Disclaimer: A disclaimer states the terms under which the site or work may be used and gives information relating to what the copyright owner believes to be a breach of his/her/their copyright. In some cases you may wish to permit certain activities, in others you may wish to withhold all rights, or require the user to apply for a license to carry out certain actions.
Disclosure Statement: A statement acknowledging that compensation is received for product endorsements and/or sales.
Domain Name: The unique name that identifies an Internet site; comprised of two or more parts and separated by dots.
Doorway Page: See Gateway page.
Download: Transferring a file from another computer to your own.
Email: Electronic mail, a message sent to another Internet user across the Internet. An email address looks like this firstname.lastname@example.org, whereas, “jimsmith” is your user name, your unique identifier; “@” stands for “at;” ” bubblee.com” is the name of your Internet Service Provider.
Email Link: An affiliate link to a merchant site contained in an email newsletter or signature file.
Email Signature (Sig File): A brief message embedded at the end of every email that a person sends.
EPC: Term used by the Commission Junction affiliate network, this is your average earnings per 100 clicks. This number is calculated by taking commissions earned divided by the total number of clicks times 100.
eZine: Short for ‘electronic magazine.’
File Transfer Protocol (FTP): The most common method for moving files between computers, servers and Internet sites.
Fire Wall: Hardware and/or software used to separate a LAN into two or more parts for security purposes.
Flame: Derogatory comment.
Forum: An online discussion board.
Frequently Asked Questions (FAQ): Lists and answers the most common questions asked on a particular subject. Generally posted to avoid having to answer the same question repeatedly.
Graphic Interchange Format (GIF): An image file format, suitable for simple files. A JPEG is the preferred format for storing photographs.
Google AdSense: A way for webmasters to earn money by displaying targeted Google ads on their websites. You earn when users visit your website and click on or view the ads on your pages, depending on the type of ad. Visit Google AdSense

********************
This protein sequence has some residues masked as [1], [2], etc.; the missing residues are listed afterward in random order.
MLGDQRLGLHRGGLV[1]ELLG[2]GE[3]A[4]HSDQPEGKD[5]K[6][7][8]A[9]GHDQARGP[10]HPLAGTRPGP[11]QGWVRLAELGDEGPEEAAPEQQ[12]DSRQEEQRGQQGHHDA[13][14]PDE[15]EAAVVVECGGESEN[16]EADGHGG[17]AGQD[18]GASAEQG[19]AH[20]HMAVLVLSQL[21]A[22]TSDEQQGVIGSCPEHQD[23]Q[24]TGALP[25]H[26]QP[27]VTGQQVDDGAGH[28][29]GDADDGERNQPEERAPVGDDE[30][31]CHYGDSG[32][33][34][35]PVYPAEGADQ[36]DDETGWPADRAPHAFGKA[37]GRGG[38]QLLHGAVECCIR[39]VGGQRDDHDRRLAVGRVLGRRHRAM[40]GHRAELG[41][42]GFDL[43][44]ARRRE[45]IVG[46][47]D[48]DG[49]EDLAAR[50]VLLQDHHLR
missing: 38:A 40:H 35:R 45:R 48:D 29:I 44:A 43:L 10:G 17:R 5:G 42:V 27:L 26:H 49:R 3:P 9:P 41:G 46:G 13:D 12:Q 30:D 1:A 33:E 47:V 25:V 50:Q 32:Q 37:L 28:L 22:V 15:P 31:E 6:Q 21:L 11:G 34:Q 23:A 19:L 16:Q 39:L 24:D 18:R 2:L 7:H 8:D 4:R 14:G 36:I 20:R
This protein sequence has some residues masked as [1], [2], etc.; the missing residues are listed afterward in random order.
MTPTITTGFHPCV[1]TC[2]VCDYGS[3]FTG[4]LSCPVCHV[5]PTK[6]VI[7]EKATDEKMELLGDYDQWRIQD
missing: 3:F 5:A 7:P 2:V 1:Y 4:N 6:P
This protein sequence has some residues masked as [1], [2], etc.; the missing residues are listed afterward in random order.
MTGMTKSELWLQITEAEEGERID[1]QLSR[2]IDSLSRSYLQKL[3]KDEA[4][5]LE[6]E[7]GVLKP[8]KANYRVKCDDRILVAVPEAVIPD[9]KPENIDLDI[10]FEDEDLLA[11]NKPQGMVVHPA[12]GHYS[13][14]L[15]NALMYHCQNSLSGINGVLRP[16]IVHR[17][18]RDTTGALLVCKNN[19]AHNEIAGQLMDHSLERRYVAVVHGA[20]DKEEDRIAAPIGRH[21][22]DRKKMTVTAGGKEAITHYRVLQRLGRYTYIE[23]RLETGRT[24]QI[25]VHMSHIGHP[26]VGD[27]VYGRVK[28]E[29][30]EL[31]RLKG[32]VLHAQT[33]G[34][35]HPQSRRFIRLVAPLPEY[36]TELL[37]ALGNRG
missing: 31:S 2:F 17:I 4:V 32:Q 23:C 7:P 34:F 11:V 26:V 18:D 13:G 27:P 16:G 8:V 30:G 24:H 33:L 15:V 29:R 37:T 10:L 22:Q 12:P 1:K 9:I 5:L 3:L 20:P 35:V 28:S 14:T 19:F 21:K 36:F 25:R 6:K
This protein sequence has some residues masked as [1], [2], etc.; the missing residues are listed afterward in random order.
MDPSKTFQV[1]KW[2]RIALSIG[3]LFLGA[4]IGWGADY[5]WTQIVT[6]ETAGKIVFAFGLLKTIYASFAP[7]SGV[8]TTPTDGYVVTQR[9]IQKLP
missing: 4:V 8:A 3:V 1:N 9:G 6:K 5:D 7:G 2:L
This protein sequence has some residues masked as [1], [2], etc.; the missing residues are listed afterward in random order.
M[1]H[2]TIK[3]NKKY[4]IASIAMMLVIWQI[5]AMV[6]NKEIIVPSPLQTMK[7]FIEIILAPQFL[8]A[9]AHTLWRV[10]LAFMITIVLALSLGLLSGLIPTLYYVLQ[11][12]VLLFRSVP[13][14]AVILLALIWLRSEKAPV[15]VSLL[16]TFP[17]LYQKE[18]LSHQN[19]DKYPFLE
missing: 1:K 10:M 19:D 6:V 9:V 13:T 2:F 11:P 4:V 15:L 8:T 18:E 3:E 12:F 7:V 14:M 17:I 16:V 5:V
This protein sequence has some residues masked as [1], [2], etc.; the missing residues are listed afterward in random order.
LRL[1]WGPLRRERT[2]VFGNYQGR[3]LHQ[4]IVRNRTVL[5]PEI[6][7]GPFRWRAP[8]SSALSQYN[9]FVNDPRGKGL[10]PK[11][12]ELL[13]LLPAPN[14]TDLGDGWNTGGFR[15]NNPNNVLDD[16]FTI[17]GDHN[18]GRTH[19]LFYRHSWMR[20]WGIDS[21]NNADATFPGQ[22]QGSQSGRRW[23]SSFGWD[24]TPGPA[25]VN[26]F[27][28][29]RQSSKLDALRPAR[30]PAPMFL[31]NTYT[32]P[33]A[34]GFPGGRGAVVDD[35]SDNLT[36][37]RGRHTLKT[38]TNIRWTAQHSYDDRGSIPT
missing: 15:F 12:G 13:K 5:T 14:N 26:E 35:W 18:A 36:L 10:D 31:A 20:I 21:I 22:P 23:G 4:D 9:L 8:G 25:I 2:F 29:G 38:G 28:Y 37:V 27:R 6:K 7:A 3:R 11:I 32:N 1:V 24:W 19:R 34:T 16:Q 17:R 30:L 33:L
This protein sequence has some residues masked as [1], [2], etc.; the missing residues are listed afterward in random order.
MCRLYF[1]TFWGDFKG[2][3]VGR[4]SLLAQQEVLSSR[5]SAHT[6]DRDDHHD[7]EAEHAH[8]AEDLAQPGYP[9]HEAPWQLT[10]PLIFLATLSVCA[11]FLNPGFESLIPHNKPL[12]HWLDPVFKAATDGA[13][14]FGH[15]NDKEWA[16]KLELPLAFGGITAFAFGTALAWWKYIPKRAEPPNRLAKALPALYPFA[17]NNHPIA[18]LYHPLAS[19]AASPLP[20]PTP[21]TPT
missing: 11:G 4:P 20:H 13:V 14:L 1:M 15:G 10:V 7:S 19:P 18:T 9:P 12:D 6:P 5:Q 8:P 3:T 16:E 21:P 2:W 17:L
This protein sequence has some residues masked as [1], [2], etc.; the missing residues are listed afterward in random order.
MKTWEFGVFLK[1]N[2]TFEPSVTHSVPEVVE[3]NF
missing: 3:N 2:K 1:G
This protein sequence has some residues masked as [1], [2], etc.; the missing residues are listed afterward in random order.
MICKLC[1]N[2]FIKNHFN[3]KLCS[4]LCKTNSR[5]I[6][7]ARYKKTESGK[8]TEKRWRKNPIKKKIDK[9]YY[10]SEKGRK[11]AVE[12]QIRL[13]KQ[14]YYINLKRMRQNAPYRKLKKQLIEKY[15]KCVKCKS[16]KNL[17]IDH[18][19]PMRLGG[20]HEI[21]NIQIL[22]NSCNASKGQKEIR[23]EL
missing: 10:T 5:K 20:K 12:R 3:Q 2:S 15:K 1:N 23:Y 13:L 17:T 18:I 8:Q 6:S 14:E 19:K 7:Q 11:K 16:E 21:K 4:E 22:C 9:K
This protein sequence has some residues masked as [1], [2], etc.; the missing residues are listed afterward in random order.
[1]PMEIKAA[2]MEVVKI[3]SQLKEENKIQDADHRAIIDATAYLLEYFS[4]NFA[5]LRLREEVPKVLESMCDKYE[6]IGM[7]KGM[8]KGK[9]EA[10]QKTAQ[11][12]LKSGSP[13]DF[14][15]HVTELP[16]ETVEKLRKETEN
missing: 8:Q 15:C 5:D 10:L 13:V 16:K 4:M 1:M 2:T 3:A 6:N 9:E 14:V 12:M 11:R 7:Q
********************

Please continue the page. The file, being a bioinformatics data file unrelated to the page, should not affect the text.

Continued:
Google AdWords: AdWords offers pay-per-click (PPC) advertising, and site-targeted advertising for both text and banner ads. The AdWords program includes local, national, and international distribution. Visit Google AdWords.
Google Analytics: (Abbreviated GA) is a free service offered by Google that generates detailed statistics about the visitors to a website. Its main highlight is that the product is aimed at marketers as opposed to webmasters and technologists from which the industry of web analytics originally grew. GA can track visitors from all referrers, including search engines, display advertising, pay-per-click networks, email marketing and digital collateral such as links within PDF documents. Visit Google Analytics
Hit: A hit is a single request from for a single item on a web server. To load a page with 5 graphics would count as 6 ‘hits,’ 1 for the page plus 1 for each of the graphics. Hits are therefore a poor measurement of traffic to a web site.
Home Page: Your primary page, the first page anyone would see in your Web site. Also called a “landing page.”
Hybrid Model: A commission model that combines different payment methods.
Hype (Hyperbole): A deliberate exaggeration for emotional effect. The addressee is not expected to have a literal understanding of the expression.
Hypertext Markup Language (HTML): The primary “language” that World Wide Web documents are created in.
Impression: An advertising metric that indicates how many times an advertising link is displayed.
In-house Affiliate Program: Merchant that administers its own affiliate program.
Internet Service Provider (ISP): The company you call from your computer to gain access to the Internet.
IP Address: A unique number consisting of 4 parts separated by dots, e.g. 188.8.131.52. Every machine on the Internet has a unique IP address.
Joint Venture: A general partnership typically formed to undertake a particular business transaction or project rather than one intended to continue indefinitely.
Keyword: The term that a surfer types into a search engine search box. For example, someone who wants to find a site that sells printer paper might enter ‘printer paper’ at Google.
Keyword Density: The ratio between the keyword being searched for and the total number of words appearing on your web page. If your keyword occurs only once in a page that has twenty thousand words, then it has a density of 0.005 percent.
Lifetime Commissions: Programs that pay affiliates for each sale a shopper from their sites makes at the merchant’s site over the life of the customer.
Lifetime Value: The total amount that a customer will spend with a particular company during his or her lifetime.